Published: 25 Jul 2022 | Last Updated: 28 Sep 2022 14:42:36
On the 8th of June 2022, RVC held it’s annual post graduate research day at our Hawkshead Campus. Post graduates across the college showed off the hard work they are putting into their varying projects with impacts statements, presentations and posters. Our Animal Welfare Science and Ethics students represented the group fantastically, bringing home some awards too, listed below. Congratulations to everyone involved.
Impact statements (judged by Head of Knowledge Exchange and Commercialisation and Head of Graduate School): Winner Maria Jackson Do lop-eared rabbits have more dental and aural disease than erect-eared rabbits? Analysis of data describing rabbits under UK primary veterinary care.
AWSE post graduate student Maria Jackson
Impact statement runner up: Bluebell Brown Optimising function and uptake of an ethical framework tool for decision-making across equestrian disciplines.
Bluebells Impact statement:
Britain is home to 874 thousand horses, with 27 million people reporting an interest in the horse industry (BETA, 2019). Equestrianism is a popular multidiscipline sport providing a range of benefits to many stakeholders, including mental and physical health for human/horse athletes, socialisation and spectator enjoyment, direct/indirect employment, and an economic contribution of eight billion (Frey and Eitzen, 1991; Campbell, 2016; BHC, 2019). However, half of this sporting partnership is sentient but non- consenting, and the use of horses in sport can pose physical and psychological risks to the horse. The need for an ‘ethic’ to guide this sector’s activity has been acknowledged, and the social licence for horse sport is increasingly questioned (Campbell, 2021). In 2021, Campbell’s framework for ethical decision-making within horse sport was tested and refined by ‘elite competitive’ stakeholder feedback. The framework provides a practical, consistent, group decision-making tool, applicable across equestrian disciplines on a variety of ethical dilemmas, to minimise negative welfare effects while promoting positive welfare. The current project builds on this research. Facilitated through a multidisciplinary mixed methodology, the overall aim is to enhance the welfare impact of the ethical decision-making framework, by optimising its function and uptake. Achieving the overall research aim could deliver policy-related, societal, and economic impact.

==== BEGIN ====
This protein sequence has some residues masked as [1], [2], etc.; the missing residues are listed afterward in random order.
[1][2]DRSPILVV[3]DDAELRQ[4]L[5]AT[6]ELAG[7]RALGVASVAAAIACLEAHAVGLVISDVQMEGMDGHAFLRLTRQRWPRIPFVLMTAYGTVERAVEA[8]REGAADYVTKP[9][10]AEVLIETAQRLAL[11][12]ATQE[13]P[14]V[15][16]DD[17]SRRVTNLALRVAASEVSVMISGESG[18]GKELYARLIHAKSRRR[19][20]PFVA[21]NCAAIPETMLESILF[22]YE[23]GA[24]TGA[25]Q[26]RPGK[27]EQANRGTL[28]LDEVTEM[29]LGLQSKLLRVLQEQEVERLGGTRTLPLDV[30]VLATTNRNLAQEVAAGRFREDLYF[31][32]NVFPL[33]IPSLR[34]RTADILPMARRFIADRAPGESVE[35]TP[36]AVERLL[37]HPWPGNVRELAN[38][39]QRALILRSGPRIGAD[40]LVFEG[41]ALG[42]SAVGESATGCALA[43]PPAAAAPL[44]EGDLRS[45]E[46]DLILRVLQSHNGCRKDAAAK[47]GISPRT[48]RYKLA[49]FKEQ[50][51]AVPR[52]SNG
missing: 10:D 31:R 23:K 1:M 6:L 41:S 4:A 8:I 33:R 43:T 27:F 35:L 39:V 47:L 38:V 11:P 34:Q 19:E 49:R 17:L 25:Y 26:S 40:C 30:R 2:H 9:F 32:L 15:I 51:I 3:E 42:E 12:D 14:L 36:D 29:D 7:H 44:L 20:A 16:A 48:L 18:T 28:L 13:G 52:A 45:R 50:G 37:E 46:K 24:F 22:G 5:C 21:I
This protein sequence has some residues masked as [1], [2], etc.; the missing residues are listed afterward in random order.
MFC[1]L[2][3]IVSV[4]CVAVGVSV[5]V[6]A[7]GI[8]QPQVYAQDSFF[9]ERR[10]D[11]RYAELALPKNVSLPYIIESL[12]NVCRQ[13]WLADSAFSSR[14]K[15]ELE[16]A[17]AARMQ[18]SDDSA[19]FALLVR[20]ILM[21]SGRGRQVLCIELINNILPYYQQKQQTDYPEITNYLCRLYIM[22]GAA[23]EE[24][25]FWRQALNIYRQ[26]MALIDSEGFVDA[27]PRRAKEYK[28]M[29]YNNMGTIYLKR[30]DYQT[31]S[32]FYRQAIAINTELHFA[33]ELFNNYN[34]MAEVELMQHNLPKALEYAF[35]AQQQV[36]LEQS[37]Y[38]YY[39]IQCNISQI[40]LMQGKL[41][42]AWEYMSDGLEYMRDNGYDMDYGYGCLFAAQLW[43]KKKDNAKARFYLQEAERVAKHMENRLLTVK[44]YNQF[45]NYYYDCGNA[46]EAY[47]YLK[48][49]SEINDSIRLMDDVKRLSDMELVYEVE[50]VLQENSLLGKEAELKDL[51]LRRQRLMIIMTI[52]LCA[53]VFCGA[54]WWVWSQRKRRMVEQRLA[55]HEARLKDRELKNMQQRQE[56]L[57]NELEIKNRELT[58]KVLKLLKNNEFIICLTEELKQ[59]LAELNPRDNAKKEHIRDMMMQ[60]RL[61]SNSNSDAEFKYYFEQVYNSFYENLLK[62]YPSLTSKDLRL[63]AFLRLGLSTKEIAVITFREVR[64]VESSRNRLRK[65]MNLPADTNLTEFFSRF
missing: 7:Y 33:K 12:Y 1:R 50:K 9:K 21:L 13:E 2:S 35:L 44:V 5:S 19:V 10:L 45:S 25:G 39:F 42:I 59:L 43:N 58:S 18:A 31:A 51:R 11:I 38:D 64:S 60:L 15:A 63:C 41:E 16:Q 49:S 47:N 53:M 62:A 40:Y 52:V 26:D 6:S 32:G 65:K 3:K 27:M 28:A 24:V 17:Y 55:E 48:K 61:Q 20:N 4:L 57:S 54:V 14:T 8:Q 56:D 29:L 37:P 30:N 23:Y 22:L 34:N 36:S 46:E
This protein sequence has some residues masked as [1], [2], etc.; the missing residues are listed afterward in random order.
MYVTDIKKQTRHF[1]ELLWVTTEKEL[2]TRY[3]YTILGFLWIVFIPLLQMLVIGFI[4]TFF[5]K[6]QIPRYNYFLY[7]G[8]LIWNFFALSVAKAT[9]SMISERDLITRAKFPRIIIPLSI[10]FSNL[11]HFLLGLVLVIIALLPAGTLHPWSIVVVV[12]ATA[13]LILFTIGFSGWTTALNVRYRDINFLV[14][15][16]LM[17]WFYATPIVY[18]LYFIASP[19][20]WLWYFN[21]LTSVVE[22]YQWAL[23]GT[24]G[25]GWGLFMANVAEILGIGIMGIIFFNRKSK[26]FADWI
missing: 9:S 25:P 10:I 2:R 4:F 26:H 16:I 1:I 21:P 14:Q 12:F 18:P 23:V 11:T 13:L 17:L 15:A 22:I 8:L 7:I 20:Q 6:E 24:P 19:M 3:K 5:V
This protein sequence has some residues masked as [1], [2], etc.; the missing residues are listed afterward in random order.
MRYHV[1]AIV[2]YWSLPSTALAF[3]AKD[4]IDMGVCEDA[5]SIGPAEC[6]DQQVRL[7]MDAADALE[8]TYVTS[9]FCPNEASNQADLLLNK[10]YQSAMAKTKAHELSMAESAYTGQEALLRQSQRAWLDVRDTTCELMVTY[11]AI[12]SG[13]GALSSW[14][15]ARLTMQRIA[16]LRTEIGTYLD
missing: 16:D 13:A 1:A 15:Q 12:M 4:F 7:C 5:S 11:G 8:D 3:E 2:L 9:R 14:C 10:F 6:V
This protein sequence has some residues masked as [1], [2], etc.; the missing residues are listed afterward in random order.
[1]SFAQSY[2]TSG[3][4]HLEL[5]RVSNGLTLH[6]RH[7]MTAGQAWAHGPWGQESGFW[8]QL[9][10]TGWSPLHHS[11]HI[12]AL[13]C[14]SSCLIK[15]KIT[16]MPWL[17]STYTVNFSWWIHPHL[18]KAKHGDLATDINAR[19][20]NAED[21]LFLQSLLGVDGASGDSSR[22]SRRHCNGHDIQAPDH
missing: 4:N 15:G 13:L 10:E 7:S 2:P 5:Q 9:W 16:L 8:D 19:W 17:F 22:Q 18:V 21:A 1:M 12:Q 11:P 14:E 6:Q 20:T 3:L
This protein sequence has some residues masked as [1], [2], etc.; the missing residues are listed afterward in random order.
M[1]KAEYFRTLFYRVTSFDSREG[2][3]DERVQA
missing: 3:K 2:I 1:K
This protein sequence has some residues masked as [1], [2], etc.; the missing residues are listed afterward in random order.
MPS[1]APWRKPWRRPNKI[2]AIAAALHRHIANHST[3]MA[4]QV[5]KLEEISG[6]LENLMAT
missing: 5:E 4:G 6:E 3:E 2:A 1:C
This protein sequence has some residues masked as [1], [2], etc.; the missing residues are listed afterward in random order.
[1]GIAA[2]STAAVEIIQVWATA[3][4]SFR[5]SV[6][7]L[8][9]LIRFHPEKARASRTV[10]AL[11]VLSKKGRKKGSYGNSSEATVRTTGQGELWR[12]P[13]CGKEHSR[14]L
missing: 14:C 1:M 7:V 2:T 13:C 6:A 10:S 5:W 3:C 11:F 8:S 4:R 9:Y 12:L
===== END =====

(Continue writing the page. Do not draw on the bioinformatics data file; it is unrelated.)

Use of the framework process can result in transparent and evidence-based output, which can inform regulatory policy within elite horse sport, and potentially at grassroots level, which is currently being tested. The methodology of the preceding and current project ensures stakeholder participation from the start, to guarantee that all research stages are informed by the end user. To maintain a sense of stakeholder ‘ownership,’ which could influence future uptake and therefore policy-related impact, regular updates on the progress of the framework are being provided to ‘elite’ stakeholders. World Horse Welfare, the project funders, will hold a stakeholder conference at the end of the project, to launch the framework at grassroots level. Invitees will include regulators of grassroots organisations such as the Pony Club, Riding for the Disabled Association and British Riding Clubs.